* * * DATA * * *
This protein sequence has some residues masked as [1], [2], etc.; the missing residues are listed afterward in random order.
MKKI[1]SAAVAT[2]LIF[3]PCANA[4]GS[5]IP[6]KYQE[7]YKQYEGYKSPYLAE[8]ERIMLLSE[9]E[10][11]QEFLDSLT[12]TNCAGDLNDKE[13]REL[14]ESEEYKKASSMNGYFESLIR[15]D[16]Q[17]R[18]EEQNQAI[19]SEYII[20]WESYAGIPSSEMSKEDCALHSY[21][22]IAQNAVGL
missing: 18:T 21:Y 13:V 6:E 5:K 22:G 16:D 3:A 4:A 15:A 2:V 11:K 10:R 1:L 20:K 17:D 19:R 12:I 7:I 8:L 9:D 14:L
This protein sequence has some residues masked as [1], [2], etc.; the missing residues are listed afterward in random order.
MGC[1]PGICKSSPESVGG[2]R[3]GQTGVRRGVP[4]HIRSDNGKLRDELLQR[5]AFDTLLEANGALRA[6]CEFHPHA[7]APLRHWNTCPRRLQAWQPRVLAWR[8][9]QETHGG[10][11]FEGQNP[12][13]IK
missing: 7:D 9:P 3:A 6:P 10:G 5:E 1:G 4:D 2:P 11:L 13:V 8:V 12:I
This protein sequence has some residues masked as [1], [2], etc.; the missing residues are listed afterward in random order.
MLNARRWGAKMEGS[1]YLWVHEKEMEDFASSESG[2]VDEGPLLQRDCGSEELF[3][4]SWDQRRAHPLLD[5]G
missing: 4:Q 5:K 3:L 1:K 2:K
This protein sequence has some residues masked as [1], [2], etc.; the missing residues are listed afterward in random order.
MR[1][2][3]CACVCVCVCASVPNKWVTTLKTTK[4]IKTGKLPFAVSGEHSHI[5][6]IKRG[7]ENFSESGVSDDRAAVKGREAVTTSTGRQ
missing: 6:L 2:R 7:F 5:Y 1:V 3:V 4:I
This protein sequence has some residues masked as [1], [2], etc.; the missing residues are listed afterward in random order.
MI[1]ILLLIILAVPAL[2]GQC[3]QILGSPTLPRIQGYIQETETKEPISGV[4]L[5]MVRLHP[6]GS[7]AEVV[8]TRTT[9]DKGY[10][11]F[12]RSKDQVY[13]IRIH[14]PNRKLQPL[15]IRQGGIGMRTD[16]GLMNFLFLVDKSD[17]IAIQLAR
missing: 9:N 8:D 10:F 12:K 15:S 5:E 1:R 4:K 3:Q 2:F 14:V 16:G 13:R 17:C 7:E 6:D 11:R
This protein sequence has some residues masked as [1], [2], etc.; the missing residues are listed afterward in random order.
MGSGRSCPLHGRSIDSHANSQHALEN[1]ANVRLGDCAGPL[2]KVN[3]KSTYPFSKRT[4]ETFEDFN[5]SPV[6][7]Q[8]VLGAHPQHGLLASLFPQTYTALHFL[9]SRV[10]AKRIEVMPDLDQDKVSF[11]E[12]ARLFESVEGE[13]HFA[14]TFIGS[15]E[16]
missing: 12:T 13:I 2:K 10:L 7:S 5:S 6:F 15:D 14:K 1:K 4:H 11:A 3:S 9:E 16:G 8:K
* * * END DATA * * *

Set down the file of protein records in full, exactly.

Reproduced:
This protein sequence has some residues masked as [1], [2], etc.; the missing residues are listed afterward in random order.
MKKI[1]SAAVAT[2]LIF[3]PCANA[4]GS[5]IP[6]KYQE[7]YKQYEGYKSPYLAE[8]ERIMLLSE[9]E[10][11]QEFLDSLT[12]TNCAGDLNDKE[13]REL[14]ESEEYKKASSMNGYFESLIR[15]D[16]Q[17]R[18]EEQNQAI[19]SEYII[20]WESYAGIPSSEMSKEDCALHSY[21][22]IAQNAVGL
missing: 18:T 21:Y 13:V 6:E 5:K 22:G 16:D 3:A 4:A 15:A 2:V 11:K 10:R 1:L 20:K 17:D 19:R 12:I 7:I 8:L 9:D 14:L
This protein sequence has some residues masked as [1], [2], etc.; the missing residues are listed afterward in random order.
MGC[1]PGICKSSPESVGG[2]R[3]GQTGVRRGVP[4]HIRSDNGKLRDELLQR[5]AFDTLLEANGALRA[6]CEFHPHA[7]APLRHWNTCPRRLQAWQPRVLAWR[8][9]QETHGG[10][11]FEGQNP[12][13]IK
missing: 7:D 9:P 3:A 6:P 10:G 5:E 1:G 4:D 2:P 11:L 13:V 8:V 12:I
This protein sequence has some residues masked as [1], [2], etc.; the missing residues are listed afterward in random order.
MLNARRWGAKMEGS[1]YLWVHEKEMEDFASSESG[2]VDEGPLLQRDCGSEELF[3][4]SWDQRRAHPLLD[5]G
missing: 4:Q 5:K 3:L 1:K 2:K
This protein sequence has some residues masked as [1], [2], etc.; the missing residues are listed afterward in random order.
MR[1][2][3]CACVCVCVCASVPNKWVTTLKTTK[4]IKTGKLPFAVSGEHSHI[5][6]IKRG[7]ENFSESGVSDDRAAVKGREAVTTSTGRQ
missing: 6:L 2:R 7:F 5:Y 1:V 3:V 4:I
This protein sequence has some residues masked as [1], [2], etc.; the missing residues are listed afterward in random order.
MI[1]ILLLIILAVPAL[2]GQC[3]QILGSPTLPRIQGYIQETETKEPISGV[4]L[5]MVRLHP[6]GS[7]AEVV[8]TRTT[9]DKGY[10][11]F[12]RSKDQVY[13]IRIH[14]PNRKLQPL[15]IRQGGIGMRTD[16]GLMNFLFLVDKSD[17]IAIQLAR
missing: 9:N 8:D 10:F 12:K 15:S 5:E 1:R 4:K 3:Q 2:F 14:V 16:G 13:R 17:C 7:E 6:D 11:R
This protein sequence has some residues masked as [1], [2], etc.; the missing residues are listed afterward in random order.
MGSGRSCPLHGRSIDSHANSQHALEN[1]ANVRLGDCAGPL[2]KVN[3]KSTYPFSKRT[4]ETFEDFN[5]SPV[6][7]Q[8]VLGAHPQHGLLASLFPQTYTALHFL[9]SRV[10]AKRIEVMPDLDQDKVSF[11]E[12]ARLFESVEGE[13]HFA[14]TFIGS[15]E[16]
missing: 12:T 13:I 2:K 10:L 7:S 5:S 6:F 15:D 14:K 1:K 4:H 11:A 3:S 9:E 16:G 8:K